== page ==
Sunday at Daytona International Speedway, one day after turning 20, Trevor Bayne became the youngest driver to win the Daytona 500.
For Bayne, it was the culmination of a rather whirlwind introduction to NASCAR Sprint Cup racing.
When team owner Jack Roush signed Bayne to drive a NASCAR Nationwide Series car last fall, he began shepherding the youngster in the direction of fellow team owner Eddie Wood.
Initially, Wood was uncertain of his new driver and hesitant to take chances in qualifying. While rebuilding its program, Wood Brothers Racing had relied on Bill Elliott (and his former champions exemption) for a guaranteed starting position in the limited schedule the team opted to run. Missing races could mean the death of one of NASCAR’s most enduring teams.
“You will love this kid,” I promised my friend Eddie at the time.
Bayne just bubbles. His positive attitude and magnetic personality made him a pied piper in the Nationwide Series. Young drivers — although fierce competitors on the track — were drawn to Bayne from the moment he arrived. He’s polite, attractive and extremely talented.
Bayne came to the shop before his debut with the Wood Brothers at Texas Motor Speedway in November. Wood, who had experienced his share of young drivers, asked the then-19-year-old if he was up to the challenge. Bayne didn’t hesitate and convinced Wood he was ready to go.
The Texas race — a qualifier for NASCAR to approve Bayne to race in the Daytona 500 — resulted in a solid run for a rookie. He started the car 28th and finished 17th. He kept his nose clean throughout the race and worked diligently with crew chief Donnie Wingo and engineer Chris Andrews, who is now Bayne’s crew chief in the Nationwide Series.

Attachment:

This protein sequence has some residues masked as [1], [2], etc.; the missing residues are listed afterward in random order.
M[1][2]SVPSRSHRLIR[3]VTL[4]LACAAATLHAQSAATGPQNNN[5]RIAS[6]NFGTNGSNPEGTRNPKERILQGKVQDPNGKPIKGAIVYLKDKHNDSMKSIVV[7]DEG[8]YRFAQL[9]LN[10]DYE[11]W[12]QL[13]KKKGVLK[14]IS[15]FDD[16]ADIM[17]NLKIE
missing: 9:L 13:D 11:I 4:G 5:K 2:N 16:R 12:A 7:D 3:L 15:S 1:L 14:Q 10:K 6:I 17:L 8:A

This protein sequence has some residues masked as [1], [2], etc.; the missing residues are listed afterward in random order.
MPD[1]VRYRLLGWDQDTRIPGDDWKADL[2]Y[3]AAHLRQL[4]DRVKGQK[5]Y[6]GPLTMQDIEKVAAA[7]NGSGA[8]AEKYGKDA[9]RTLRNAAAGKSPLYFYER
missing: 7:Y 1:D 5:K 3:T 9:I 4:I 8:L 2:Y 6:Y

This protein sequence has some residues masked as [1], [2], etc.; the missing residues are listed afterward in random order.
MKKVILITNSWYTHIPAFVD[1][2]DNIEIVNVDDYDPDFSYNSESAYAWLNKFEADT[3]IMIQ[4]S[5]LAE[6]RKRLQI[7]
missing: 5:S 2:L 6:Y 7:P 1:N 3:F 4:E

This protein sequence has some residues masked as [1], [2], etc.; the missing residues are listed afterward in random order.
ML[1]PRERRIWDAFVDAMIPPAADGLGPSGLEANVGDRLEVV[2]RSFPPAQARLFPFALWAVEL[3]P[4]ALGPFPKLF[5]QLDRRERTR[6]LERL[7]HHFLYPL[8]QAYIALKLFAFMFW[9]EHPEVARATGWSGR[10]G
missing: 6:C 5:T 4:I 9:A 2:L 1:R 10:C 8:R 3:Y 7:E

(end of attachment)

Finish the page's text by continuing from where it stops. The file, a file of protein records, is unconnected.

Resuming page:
“I knew then he was magic,” Wood said of Bayne. “Had he not been blocked on pit road by Regan Smith, I’m sure he could have finished in the top 10. We had a fast car.”
At a pre-Daytona dinner last Tuesday, Bayne asked permission to say grace. In typical Trevor fashion, he "yes ma’amed" me to death. Despite being NASCAR’s newest heartthrob, he talked about not having a date for Valentine’s Day.
He spoke of God allowing him to race as “a platform” for philanthropy and spreading the word. He was hoping to start recreation centers for underprivileged children.
Bayne, who left his hometown of Knoxville, Tenn., at age 15 to move to Charlotte so he would be closer to racing, said the only time he had been out of the country was to work on a mission trip in Mexico.
We joked that he would need a suit if he won the Daytona 500 because of media obligations — and he still asked why. Now, he’s about to find out.
Throughout the week, Bayne was in awe of his good fortune. He got to draft with Kyle Busch after his own Ford/Roush Fenway teammates would not initially practice with him. Then Bayne worked with his boyhood hero, Jeff Gordon, in the Gatorade Duels on Thursday until the final lap, when the No. 24 became loose and collected both cars.
Under the direction of veteran crew chief Wingo, the crew worked late Thursday night to repair Bayne’s car. Wingo told me by phone the damage was cosmetic and the car would be OK. The team completely replaced the left side on Friday, so Bayne sat out practice that day, hanging out in the transporter while the team continued working on the car.
He was still in disbelief of everything evolving around him and how the stars of the sport gravitated to him on the racetrack despite the yellow stripe signifying him as a novice on the rear bumper.
“It’s just happened so fast,” Bayne said. “That it wasn’t a transition of gradually working with these guys. We came in with a top-notch team — and we came in to be fast. I didn’t start at a low-budget type of deal where I had to work my way up. I was really lucky with this — I guess because of my Nationwide performance. But in one day it was, ‘Wow, Greg Biffle, Carl Edwards, Jeff Gordon and Kyle Busch,’ and the next day I’m out on the track and I’m racing against them. It’s part of the game.
“When Jeff Gordon asked if I would work with him in the Duels, I thought, ’It’s just a matter before he dumps me.’ But he stuck with me and it was so cool to work with him and learn from him and be a student of the sport from one of the best.”